The virtual bicycle race is on

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Journalists and bike geeks gather at the Rapha Store in San Francisco for Zwift’s launch in September 2014.
The official Zwift launch took place simultaneously in all three Rapha Cycle Clubs locations: San Francisco (pictured here), London and New York. Photo: Jim Merithew/Cult of Mac
Photo: Jim Merithew/Cult of Mac

New bicycling game Zwift cruises along at the crossroads where video game nerds, bike fanatics and the land of the long winter come together. Launched in beta today, Zwift lets you compete with friends in a massively multiplayer cycling game designed to turn indoor rides into something more exciting.

The basic premise is this: You pick your avatar, pick your whip, pick your kit, pick your route and then pedal with/against your friends, no matter where they are in the country. You watch the action on the virtual terrain on a computer (most any reasonably modern desktop or notebook will do).

“I started on this by myself during Christmas 2010,” said Zwift’s VP of Game Development Jon Mayfield. “I had just bought a bike and I do video games all day, everyday.”

He brought his video game knowledge to bear on the idea of training with friends, no matter where they are, but you can also use it to exercise alone. In Zwift’s built-in training mode, a virtual coach rides along beside you on his Vespa and hollers at you.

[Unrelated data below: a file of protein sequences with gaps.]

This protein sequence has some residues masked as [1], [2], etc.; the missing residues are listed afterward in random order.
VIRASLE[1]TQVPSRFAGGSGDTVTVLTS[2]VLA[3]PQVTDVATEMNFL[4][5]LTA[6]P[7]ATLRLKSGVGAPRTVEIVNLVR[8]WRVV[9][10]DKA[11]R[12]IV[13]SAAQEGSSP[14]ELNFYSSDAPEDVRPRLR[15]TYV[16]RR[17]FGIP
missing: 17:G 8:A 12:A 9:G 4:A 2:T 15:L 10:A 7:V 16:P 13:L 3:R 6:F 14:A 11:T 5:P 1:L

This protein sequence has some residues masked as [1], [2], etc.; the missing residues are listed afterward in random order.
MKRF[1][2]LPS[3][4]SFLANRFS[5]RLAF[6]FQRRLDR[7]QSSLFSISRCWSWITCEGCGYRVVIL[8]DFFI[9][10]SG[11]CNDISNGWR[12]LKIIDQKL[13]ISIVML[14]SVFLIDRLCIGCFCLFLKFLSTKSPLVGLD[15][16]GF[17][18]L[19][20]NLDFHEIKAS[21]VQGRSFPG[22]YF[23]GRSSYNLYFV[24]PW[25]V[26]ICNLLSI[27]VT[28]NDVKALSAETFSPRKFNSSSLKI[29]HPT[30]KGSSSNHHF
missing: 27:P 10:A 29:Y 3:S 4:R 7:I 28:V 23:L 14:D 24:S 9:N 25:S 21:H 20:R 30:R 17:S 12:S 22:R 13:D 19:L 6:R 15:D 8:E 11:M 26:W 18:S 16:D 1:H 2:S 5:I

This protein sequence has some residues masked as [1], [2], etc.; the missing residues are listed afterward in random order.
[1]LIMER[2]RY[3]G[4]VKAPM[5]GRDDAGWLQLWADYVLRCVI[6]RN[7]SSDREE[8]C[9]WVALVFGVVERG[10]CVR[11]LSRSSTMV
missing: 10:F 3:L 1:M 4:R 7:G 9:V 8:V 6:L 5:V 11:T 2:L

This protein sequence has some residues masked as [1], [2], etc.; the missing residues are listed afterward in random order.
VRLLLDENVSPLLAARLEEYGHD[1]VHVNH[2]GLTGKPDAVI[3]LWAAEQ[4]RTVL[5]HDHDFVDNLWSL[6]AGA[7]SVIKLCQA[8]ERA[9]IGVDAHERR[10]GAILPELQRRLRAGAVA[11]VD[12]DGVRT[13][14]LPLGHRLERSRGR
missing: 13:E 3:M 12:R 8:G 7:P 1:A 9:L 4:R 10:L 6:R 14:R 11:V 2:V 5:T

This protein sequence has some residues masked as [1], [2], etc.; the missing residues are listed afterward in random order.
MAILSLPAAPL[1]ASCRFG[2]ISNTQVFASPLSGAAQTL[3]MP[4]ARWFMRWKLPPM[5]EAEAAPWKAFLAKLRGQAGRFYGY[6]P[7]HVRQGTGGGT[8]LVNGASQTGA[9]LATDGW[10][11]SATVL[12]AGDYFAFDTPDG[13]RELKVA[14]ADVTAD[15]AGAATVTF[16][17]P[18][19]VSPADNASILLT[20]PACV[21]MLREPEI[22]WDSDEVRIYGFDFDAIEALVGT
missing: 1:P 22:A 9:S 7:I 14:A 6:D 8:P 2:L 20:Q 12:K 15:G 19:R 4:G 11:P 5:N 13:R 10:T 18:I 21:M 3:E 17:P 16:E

There’s a stray dog to help you with sprints. And the gaming nerd behind Zwift is working on adding Easter eggs for Halloween and other holidays. And the Oculus Rift version is already baked into software.

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The buy-in is $10 a month to Zwift, plus you’ll need a bicycle or trainer with an ANT+ cadence/speed sensor and ANT+ dongle. For more precision you will need a power meter.

You can get a crankarm power meter from Stages Power, a cycle trainer with power built-in like the Wahoo Kickr, or a hub-based power meter from CycleOps — none of which would be considered cheap.

But if you are already running Ant+ power and are dreading spending the long, lonely winter hours on your basement bike, you might want to hustle and get in on the Zwift beta: It’s open to the first 1,000 people who sign up. Zwift hopes to launch to the public later this year.

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